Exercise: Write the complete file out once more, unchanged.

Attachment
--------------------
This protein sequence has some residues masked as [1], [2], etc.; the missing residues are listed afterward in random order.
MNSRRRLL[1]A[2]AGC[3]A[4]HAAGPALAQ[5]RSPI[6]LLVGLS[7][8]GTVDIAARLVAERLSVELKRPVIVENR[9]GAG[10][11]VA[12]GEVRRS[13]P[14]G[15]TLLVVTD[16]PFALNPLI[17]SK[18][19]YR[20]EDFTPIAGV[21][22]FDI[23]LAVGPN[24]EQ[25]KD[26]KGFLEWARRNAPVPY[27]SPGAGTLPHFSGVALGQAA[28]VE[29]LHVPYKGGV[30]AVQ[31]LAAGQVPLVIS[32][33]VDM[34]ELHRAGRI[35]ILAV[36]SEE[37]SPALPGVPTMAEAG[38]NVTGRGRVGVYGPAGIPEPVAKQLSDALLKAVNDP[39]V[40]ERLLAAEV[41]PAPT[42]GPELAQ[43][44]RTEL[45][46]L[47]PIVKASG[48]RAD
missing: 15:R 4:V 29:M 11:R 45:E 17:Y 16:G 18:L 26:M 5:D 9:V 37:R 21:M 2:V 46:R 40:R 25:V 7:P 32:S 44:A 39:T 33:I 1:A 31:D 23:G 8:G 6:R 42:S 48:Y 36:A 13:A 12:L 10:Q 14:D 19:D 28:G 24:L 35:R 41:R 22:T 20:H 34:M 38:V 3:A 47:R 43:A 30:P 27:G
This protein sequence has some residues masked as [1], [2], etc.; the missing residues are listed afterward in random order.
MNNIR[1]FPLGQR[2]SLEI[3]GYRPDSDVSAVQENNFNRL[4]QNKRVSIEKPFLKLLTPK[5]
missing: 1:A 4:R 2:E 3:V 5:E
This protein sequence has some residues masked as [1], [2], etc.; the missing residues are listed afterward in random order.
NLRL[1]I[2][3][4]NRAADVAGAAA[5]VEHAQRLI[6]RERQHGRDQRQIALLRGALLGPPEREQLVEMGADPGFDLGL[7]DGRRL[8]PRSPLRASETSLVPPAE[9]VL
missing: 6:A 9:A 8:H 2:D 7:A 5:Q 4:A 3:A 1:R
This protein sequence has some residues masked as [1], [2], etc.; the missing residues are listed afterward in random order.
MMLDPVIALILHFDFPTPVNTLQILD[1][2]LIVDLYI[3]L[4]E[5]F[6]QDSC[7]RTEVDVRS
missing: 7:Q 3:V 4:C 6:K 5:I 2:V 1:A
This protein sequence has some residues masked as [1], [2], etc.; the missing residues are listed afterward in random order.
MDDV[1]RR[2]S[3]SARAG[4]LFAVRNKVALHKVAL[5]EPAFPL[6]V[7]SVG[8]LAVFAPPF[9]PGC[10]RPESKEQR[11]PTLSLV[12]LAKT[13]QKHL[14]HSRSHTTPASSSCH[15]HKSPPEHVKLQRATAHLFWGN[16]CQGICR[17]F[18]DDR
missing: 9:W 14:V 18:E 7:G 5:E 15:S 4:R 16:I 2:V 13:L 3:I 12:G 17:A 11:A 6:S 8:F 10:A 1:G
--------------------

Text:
This protein sequence has some residues masked as [1], [2], etc.; the missing residues are listed afterward in random order.
MNSRRRLL[1]A[2]AGC[3]A[4]HAAGPALAQ[5]RSPI[6]LLVGLS[7][8]GTVDIAARLVAERLSVELKRPVIVENR[9]GAG[10][11]VA[12]GEVRRS[13]P[14]G[15]TLLVVTD[16]PFALNPLI[17]SK[18][19]YR[20]EDFTPIAGV[21][22]FDI[23]LAVGPN[24]EQ[25]KD[26]KGFLEWARRNAPVPY[27]SPGAGTLPHFSGVALGQAA[28]VE[29]LHVPYKGGV[30]AVQ[31]LAAGQVPLVIS[32][33]VDM[34]ELHRAGRI[35]ILAV[36]SEE[37]SPALPGVPTMAEAG[38]NVTGRGRVGVYGPAGIPEPVAKQLSDALLKAVNDP[39]V[40]ERLLAAEV[41]PAPT[42]GPELAQ[43][44]RTEL[45][46]L[47]PIVKASG[48]RAD
missing: 15:R 4:V 29:M 11:R 45:E 17:Y 16:G 18:L 26:M 5:D 9:V 37:R 21:M 2:V 46:R 40:R 25:V 7:P 32:S 44:A 39:T 33:I 1:A 31:D 23:G 8:G 6:R 42:S 48:Y 36:A 13:A 12:L 10:Q 14:D 19:D 28:G 24:L 35:R 41:R 22:T 20:H 34:M 38:V 3:A 47:R 43:A 30:P 27:G
This protein sequence has some residues masked as [1], [2], etc.; the missing residues are listed afterward in random order.
MNNIR[1]FPLGQR[2]SLEI[3]GYRPDSDVSAVQENNFNRL[4]QNKRVSIEKPFLKLLTPK[5]
missing: 1:A 4:R 2:E 3:V 5:E
This protein sequence has some residues masked as [1], [2], etc.; the missing residues are listed afterward in random order.
NLRL[1]I[2][3][4]NRAADVAGAAA[5]VEHAQRLI[6]RERQHGRDQRQIALLRGALLGPPEREQLVEMGADPGFDLGL[7]DGRRL[8]PRSPLRASETSLVPPAE[9]VL
missing: 6:A 9:A 8:H 2:D 7:A 5:Q 4:A 3:A 1:R
This protein sequence has some residues masked as [1], [2], etc.; the missing residues are listed afterward in random order.
MMLDPVIALILHFDFPTPVNTLQILD[1][2]LIVDLYI[3]L[4]E[5]F[6]QDSC[7]RTEVDVRS
missing: 7:Q 3:V 4:C 6:K 5:I 2:V 1:A
This protein sequence has some residues masked as [1], [2], etc.; the missing residues are listed afterward in random order.
MDDV[1]RR[2]S[3]SARAG[4]LFAVRNKVALHKVAL[5]EPAFPL[6]V[7]SVG[8]LAVFAPPF[9]PGC[10]RPESKEQR[11]PTLSLV[12]LAKT[13]QKHL[14]HSRSHTTPASSSCH[15]HKSPPEHVKLQRATAHLFWGN[16]CQGICR[17]F[18]DDR
missing: 9:W 14:V 18:E 7:G 5:E 15:S 4:R 16:I 2:V 13:L 3:I 12:G 17:A 11:A 6:S 8:F 10:A 1:G